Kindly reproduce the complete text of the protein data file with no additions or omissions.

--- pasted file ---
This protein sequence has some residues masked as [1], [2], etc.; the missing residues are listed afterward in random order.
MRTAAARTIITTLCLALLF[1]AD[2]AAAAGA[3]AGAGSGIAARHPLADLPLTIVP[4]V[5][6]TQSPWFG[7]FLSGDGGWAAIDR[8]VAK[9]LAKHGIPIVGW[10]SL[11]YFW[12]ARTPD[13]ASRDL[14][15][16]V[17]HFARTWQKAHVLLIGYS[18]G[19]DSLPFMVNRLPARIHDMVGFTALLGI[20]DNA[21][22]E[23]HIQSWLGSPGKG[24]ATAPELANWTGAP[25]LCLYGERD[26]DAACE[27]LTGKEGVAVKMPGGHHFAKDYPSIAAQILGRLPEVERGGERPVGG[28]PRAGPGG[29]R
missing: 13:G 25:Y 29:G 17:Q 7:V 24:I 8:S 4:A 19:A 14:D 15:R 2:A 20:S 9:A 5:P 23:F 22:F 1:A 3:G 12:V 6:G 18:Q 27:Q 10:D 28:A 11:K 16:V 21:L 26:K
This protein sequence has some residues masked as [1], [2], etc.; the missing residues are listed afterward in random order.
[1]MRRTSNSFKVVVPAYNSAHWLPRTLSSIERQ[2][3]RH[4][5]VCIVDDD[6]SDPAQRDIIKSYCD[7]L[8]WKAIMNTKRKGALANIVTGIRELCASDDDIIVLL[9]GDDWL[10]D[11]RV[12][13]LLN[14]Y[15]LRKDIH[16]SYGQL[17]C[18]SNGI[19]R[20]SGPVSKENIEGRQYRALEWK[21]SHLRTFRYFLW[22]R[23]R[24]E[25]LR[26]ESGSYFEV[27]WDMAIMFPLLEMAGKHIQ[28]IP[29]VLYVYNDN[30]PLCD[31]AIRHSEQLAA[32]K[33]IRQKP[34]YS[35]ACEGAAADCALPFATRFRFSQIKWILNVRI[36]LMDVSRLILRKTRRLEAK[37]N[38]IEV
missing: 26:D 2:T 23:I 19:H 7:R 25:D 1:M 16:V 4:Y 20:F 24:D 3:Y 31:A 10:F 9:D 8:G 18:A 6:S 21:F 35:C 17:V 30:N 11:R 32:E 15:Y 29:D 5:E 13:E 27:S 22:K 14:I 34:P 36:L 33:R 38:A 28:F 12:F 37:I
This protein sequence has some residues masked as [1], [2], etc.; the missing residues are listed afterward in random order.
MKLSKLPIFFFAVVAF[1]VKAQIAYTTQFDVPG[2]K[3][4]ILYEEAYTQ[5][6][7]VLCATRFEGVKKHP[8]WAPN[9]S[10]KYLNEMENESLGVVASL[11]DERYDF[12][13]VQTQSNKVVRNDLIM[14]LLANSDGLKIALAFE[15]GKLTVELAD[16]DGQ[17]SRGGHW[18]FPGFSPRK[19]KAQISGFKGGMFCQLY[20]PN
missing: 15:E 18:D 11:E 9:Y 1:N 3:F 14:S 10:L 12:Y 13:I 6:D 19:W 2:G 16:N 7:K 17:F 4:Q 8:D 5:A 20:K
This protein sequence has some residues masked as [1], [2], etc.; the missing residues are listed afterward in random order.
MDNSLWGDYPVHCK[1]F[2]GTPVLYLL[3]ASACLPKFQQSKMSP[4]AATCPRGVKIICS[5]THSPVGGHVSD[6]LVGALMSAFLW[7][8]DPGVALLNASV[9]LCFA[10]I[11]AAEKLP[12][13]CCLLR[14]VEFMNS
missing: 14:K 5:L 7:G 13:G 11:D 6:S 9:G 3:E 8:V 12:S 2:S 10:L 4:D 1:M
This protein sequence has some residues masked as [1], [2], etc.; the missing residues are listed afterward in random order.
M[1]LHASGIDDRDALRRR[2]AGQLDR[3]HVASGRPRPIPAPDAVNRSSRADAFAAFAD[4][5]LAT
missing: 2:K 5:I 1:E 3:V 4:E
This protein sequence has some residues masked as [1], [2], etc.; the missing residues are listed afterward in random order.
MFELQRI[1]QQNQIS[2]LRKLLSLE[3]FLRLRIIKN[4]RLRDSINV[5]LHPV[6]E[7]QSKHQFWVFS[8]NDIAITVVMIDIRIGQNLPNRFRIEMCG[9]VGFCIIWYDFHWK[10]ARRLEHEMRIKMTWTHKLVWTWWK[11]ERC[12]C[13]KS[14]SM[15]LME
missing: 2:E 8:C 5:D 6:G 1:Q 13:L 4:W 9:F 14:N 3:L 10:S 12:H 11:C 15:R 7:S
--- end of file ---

This protein sequence has some residues masked as [1], [2], etc.; the missing residues are listed afterward in random order.
MRTAAARTIITTLCLALLF[1]AD[2]AAAAGA[3]AGAGSGIAARHPLADLPLTIVP[4]V[5][6]TQSPWFG[7]FLSGDGGWAAIDR[8]VAK[9]LAKHGIPIVGW[10]SL[11]YFW[12]ARTPD[13]ASRDL[14][15][16]V[17]HFARTWQKAHVLLIGYS[18]G[19]DSLPFMVNRLPARIHDMVGFTALLGI[20]DNA[21][22]E[23]HIQSWLGSPGKG[24]ATAPELANWTGAP[25]LCLYGERD[26]DAACE[27]LTGKEGVAVKMPGGHHFAKDYPSIAAQILGRLPEVERGGERPVGG[28]PRAGPGG[29]R
missing: 13:G 25:Y 29:G 17:Q 7:V 24:I 8:S 4:A 19:A 14:D 15:R 2:A 20:S 9:A 5:P 23:F 22:F 1:A 3:G 12:V 6:G 18:Q 27:Q 10:D 28:A 11:K 16:V 21:L 26:K
This protein sequence has some residues masked as [1], [2], etc.; the missing residues are listed afterward in random order.
[1]MRRTSNSFKVVVPAYNSAHWLPRTLSSIERQ[2][3]RH[4][5]VCIVDDD[6]SDPAQRDIIKSYCD[7]L[8]WKAIMNTKRKGALANIVTGIRELCASDDDIIVLL[9]GDDWL[10]D[11]RV[12][13]LLN[14]Y[15]LRKDIH[16]SYGQL[17]C[18]SNGI[19]R[20]SGPVSKENIEGRQYRALEWK[21]SHLRTFRYFLW[22]R[23]R[24]E[25]LR[26]ESGSYFEV[27]WDMAIMFPLLEMAGKHIQ[28]IP[29]VLYVYNDN[30]PLCD[31]AIRHSEQLAA[32]K[33]IRQKP[34]YS[35]ACEGAAADCALPFATRFRFSQIKWILNVRI[36]LMDVSRLILRKTRRLEAK[37]N[38]IEV
missing: 26:D 2:T 23:I 19:H 7:R 25:D 1:M 16:V 4:Y 20:F 24:D 3:Y 31:A 10:F 9:D 8:G 18:A 6:S 21:F 35:C 17:V 30:N 11:R 32:E 15:Y 29:D 5:E 13:E 27:S 22:K 14:I 34:P 36:L 33:R 38:A 28:F 12:F 37:I
This protein sequence has some residues masked as [1], [2], etc.; the missing residues are listed afterward in random order.
MKLSKLPIFFFAVVAF[1]VKAQIAYTTQFDVPG[2]K[3][4]ILYEEAYTQ[5][6][7]VLCATRFEGVKKHP[8]WAPN[9]S[10]KYLNEMENESLGVVASL[11]DERYDF[12][13]VQTQSNKVVRNDLIM[14]LLANSDGLKIALAFE[15]GKLTVELAD[16]DGQ[17]SRGGHW[18]FPGFSPRK[19]KAQISGFKGGMFCQLY[20]PN
missing: 15:E 18:D 11:E 9:Y 1:N 3:F 14:S 10:L 12:Y 13:I 6:D 19:W 2:G 16:N 7:K 17:F 4:Q 8:D 5:A 20:K
This protein sequence has some residues masked as [1], [2], etc.; the missing residues are listed afterward in random order.
MDNSLWGDYPVHCK[1]F[2]GTPVLYLL[3]ASACLPKFQQSKMSP[4]AATCPRGVKIICS[5]THSPVGGHVSD[6]LVGALMSAFLW[7][8]DPGVALLNASV[9]LCFA[10]I[11]AAEKLP[12][13]CCLLR[14]VEFMNS
missing: 14:K 5:L 7:G 13:G 11:D 6:S 9:G 3:E 8:V 12:S 2:S 10:L 4:D 1:M
This protein sequence has some residues masked as [1], [2], etc.; the missing residues are listed afterward in random order.
M[1]LHASGIDDRDALRRR[2]AGQLDR[3]HVASGRPRPIPAPDAVNRSSRADAFAAFAD[4][5]LAT
missing: 2:K 5:I 1:E 3:V 4:E
This protein sequence has some residues masked as [1], [2], etc.; the missing residues are listed afterward in random order.
MFELQRI[1]QQNQIS[2]LRKLLSLE[3]FLRLRIIKN[4]RLRDSINV[5]LHPV[6]E[7]QSKHQFWVFS[8]NDIAITVVMIDIRIGQNLPNRFRIEMCG[9]VGFCIIWYDFHWK[10]ARRLEHEMRIKMTWTHKLVWTWWK[11]ERC[12]C[13]KS[14]SM[15]LME
missing: 2:E 8:C 5:D 6:G 1:Q 13:L 4:W 9:F 14:N 3:L 10:S 12:H 11:C 15:R 7:S